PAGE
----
We can learn several things from the recent decision of the Court of Appeals involving a tragic bus accident that led to a student’s death. Texas law provides “governmental immunity” to school districts, which limits liability considerably. However, districts can be liable when a school employee is negligent in the “use or operation” of a motor vehicle. In this case the plaintiffs alleged four specific acts of negligence. The court held that the district was immune from liability for three of them. This meant that the court lacked jurisdiction to even consider those claims.
First, there was the claim that the district was negligent in how it trained its bus drivers. The court held such an allegation did not involve the “use or operation” of the bus. Therefore even if the district did a poor job of training its drivers, it could not be held liable for this.
Second, the plaintiffs alleged that the district was sloppy with vehicle inspection and maintenance. That didn’t work either. Without addressing the facts of the situation the court dismissed this claim because it did not relate to the “use or operation” of the bus.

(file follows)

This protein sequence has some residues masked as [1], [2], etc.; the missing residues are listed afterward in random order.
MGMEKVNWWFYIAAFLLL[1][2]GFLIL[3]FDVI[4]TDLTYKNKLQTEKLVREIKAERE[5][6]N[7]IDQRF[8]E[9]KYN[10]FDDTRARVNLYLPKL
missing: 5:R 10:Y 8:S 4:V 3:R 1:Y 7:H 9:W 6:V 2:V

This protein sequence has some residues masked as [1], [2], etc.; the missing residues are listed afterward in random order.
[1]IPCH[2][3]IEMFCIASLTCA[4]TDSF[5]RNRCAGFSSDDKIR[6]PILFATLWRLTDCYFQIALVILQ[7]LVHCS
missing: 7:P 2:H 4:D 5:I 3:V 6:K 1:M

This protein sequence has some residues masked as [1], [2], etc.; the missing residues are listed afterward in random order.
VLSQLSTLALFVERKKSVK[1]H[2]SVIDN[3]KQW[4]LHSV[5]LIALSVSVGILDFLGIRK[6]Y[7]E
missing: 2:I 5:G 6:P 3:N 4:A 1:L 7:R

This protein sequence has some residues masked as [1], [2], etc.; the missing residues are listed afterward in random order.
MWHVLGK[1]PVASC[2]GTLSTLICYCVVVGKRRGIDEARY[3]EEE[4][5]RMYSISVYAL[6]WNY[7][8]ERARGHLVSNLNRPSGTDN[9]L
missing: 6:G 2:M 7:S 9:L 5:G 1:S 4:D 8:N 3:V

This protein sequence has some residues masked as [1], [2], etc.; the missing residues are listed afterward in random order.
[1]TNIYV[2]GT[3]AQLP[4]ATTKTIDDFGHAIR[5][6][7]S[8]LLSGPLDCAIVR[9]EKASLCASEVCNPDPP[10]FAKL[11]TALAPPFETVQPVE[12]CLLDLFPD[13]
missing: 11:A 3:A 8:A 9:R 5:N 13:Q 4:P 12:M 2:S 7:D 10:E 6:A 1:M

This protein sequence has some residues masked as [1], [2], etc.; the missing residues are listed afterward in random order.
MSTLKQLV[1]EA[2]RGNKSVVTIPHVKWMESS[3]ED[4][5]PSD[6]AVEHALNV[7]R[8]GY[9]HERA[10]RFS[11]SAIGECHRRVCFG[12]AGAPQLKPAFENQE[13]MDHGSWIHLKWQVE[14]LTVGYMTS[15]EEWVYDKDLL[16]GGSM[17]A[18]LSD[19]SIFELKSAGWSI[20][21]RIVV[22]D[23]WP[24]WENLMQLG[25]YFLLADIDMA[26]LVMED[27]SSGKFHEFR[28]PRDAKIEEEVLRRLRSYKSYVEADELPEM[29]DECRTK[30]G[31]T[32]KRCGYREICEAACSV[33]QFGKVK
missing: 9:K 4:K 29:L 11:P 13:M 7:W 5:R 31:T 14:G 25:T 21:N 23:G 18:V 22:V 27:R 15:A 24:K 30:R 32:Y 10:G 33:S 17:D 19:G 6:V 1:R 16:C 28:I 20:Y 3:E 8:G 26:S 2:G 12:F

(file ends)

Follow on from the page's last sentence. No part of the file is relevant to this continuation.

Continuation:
The third claim that did not work was about negligent supervision on the bus. For example, the plaintiffs alleged that the two teacher chaperones were both sitting in the front of the bus, rather than spacing out as required by district rules. True? We don’t know. The court held that it didn’t matter. This would be, at best, a claim of negligent supervision, which is not the same as negligence in the “use or operation” of the bus.
But the final allegation was that the driver was driving too fast. That one was sufficient to invoke the court’s jurisdiction and keep the case alive. The court held that allegations of driving at an unsafe speed, if proven true, would “demonstrate practical, purposeful actions which are encompassed with the definitions of ‘operation’ and ‘use.’”
The case is Harlingen CISD v. Miranda, decided by the Court of Appeals for the 13th District serving Corpus Christi and Edinburg. It was decided on March 14, 2019, and we found it at 2019 WL 1187152.
DAWG BONE: I BET YOU THOUGHT YOU KNEW WHAT “USE OR OPERATION” MEANS.
Tomorrow: How not to handle a student walkout.